Case Studies- Leak Seal Pages

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Hydrophilic grout seals tunnel leaks at last

Client: Niagara Parks Commission, Niagara, Ont.
Contractor: Dynamite Contractors, Ontario



Problem:  Anyone who takes the Voyage to the Falls Boat Tour on the Ontario side of Niagara Falls goes through a 195-foot-long, 12-foot high pedway tunnel from the elevators to the boat launch. Chances are that if you’ve been on that tour in the last 20 years, you have been dripped on due to multiple cracks in the 20-inch thick concrete ceiling and walls. There were many previous attempts to seal the leaks with chemical grouts, injecting just about every year. Dynamite Contractors, not the previous contractor, was called in to see if they could seal the leaks once and for all.

Grouting a crack that has been injected before can be more problematic than a standard leak repair. This was definitely the case for this job. Based on visual inspection of the site, it appears that the problem with the previous repairs was both the choice of materials and the installation method.

Upon removal of the cementitious surface material, grout technician Bruce Parrott discovered different styles of injection ports still in place that had simply been cut off flush with the patch material. Based on what could be seen with the surface material removed, it appears that the previous contractors had:

1- Drilled the holes improperly—not deep enough and not angled to bisect the leak in many cases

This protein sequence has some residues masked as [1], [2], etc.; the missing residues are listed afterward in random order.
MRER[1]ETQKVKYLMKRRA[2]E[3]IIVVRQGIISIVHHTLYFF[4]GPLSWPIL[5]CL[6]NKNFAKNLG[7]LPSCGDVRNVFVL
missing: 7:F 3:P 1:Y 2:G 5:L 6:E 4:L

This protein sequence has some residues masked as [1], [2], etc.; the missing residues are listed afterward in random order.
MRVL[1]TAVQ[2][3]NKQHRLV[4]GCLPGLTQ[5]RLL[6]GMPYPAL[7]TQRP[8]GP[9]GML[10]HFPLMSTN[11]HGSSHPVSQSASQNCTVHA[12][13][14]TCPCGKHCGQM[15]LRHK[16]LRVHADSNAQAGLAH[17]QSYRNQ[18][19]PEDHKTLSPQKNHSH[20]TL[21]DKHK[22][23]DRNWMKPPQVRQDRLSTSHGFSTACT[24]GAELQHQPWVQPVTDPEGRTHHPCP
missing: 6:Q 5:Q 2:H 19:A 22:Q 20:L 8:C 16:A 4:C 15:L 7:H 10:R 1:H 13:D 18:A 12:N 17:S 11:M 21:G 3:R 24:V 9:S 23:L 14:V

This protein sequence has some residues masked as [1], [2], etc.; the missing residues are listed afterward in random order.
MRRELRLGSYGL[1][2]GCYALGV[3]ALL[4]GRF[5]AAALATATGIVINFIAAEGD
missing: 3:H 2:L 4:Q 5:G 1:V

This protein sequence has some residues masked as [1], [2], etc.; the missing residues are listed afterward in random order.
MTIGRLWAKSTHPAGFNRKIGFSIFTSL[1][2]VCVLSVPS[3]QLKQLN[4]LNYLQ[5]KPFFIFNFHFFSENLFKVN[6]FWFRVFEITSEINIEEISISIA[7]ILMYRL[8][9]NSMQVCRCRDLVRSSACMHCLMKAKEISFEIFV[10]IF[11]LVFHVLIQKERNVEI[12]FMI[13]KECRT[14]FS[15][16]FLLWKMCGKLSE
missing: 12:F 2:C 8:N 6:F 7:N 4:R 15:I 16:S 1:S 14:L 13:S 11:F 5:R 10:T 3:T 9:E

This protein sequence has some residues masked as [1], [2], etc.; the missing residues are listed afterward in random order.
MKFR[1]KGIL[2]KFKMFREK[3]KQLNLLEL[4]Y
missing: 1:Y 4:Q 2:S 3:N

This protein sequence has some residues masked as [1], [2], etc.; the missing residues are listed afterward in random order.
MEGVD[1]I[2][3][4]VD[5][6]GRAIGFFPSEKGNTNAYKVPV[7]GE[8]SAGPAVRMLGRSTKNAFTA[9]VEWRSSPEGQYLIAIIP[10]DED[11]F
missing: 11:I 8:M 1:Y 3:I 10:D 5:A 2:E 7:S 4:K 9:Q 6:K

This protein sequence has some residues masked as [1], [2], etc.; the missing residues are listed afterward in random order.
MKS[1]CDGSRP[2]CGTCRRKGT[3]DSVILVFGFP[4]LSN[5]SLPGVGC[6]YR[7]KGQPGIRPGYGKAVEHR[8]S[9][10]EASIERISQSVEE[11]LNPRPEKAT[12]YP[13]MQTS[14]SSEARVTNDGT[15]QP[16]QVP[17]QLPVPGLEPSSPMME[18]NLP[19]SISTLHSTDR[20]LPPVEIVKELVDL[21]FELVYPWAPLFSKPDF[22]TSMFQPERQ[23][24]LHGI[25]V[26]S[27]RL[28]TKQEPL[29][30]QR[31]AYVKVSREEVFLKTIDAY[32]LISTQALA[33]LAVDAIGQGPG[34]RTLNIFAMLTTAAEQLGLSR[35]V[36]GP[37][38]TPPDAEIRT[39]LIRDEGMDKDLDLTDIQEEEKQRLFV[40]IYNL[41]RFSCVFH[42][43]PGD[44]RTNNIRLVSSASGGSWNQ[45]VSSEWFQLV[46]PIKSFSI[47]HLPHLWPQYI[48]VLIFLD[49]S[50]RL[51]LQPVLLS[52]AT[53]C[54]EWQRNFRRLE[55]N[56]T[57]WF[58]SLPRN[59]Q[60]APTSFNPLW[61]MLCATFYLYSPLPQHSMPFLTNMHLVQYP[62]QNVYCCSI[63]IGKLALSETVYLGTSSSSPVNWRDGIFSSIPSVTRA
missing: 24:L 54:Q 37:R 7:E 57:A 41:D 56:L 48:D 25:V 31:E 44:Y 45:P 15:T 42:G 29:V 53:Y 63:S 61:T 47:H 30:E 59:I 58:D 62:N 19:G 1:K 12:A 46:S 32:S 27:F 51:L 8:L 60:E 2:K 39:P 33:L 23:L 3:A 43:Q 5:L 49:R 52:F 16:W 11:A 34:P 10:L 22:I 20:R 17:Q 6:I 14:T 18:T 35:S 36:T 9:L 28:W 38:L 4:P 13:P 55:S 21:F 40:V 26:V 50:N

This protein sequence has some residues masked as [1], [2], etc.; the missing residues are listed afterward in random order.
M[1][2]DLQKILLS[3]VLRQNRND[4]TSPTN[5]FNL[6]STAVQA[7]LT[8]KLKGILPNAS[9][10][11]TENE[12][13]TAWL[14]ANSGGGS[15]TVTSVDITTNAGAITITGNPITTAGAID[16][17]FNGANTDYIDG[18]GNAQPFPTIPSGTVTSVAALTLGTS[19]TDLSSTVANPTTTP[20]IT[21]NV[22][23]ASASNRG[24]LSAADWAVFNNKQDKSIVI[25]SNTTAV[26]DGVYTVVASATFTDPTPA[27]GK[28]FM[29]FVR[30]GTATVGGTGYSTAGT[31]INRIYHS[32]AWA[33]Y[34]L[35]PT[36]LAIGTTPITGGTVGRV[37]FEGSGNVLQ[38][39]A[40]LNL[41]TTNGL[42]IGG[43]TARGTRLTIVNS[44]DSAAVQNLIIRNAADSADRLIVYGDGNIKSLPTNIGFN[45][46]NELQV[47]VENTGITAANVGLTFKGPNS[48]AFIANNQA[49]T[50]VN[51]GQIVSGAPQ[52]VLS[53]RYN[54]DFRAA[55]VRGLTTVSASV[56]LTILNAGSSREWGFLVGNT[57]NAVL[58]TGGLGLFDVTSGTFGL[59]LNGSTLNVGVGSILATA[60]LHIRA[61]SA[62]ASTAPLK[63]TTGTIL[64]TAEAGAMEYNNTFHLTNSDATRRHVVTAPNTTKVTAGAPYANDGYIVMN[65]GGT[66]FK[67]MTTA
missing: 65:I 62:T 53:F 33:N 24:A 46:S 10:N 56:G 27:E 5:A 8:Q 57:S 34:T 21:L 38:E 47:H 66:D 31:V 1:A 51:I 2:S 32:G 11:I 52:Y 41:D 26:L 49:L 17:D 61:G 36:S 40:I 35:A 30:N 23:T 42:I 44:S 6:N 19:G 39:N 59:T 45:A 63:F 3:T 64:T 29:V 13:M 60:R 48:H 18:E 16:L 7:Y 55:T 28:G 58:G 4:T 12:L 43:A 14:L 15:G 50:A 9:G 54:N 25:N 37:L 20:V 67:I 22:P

2- Installed low-pressure ports
3- Applied a surface patch
4- Injected a hydrophobic polyurethane resin under low pressure

Problems were numerous. When the crack got very tight, it was easier for the resin to follow the path of least resistance, which resulted in resin flowing between the concrete and the patch material in some places. Not enough material got into the crack, and it is likely based on the ports present that too little pressure was used to force the resin deep enough into the concrete. Upon inspection of the old grout, it was clear that a hydrophobic material had been used. The cured material could easily be peeled off by hand because of the poor bond with the concrete. Hydrophobics repel water in a crack, and the water will act as a bond breaker between the polyurethane foam and the concrete, resulting in low bond strengths. Hydrophobics are not well suited for crack injection.

Learn more: Hydrophilics vs hydrophobics – Which to use and why

Parrott’s procedure:
Solution:  Dynamite Contractors injected Prime Flex 900 XLV under high pressure with a Titan airless pump to seal the cracks. The 900 XLV is a super low viscosity, hydrophilic polyurethane resin that reacts in the presence of water. The other reason a hydrophilic resin was chosen is for its ability to accommodate thermal expansion and contraction.

1- After removing the surface material, Parrott had to remove the old ports.

“There were places the ceiling looked like Swiss cheese from all those port holes,” said Michael Vargo, senior technical consultant, who was on site. “The old holes were additional paths for resin to travel, so you end up having to plug many holes in addition to the original crack.”

2- Next, starting further away from the original crack, Parrott angle drilled deeper into the crack to get above the old material to create a ceiling of grout. 

3- He pumped approximately 20 gallons of material to seal 160 linear feet of cracks. At times, the pressure of the new material being injected would blow out a weakly bonded plug of the old material.

4- He dressed out the ceiling: removed the ports, plugged the port holes with patching material, surface coated the treated areas with polymer-modified cementitious material in preparation for painting.

All told, Dynamite spent five days on site for preparation, injection and dress out to finally fix a problem that had plagued the park authority for years.

Outcome:  Success. Parrott went back within two weeks and confirmed that all the repairs were dry. After several weeks, all remained dry and the results have far exceeded previous attempts.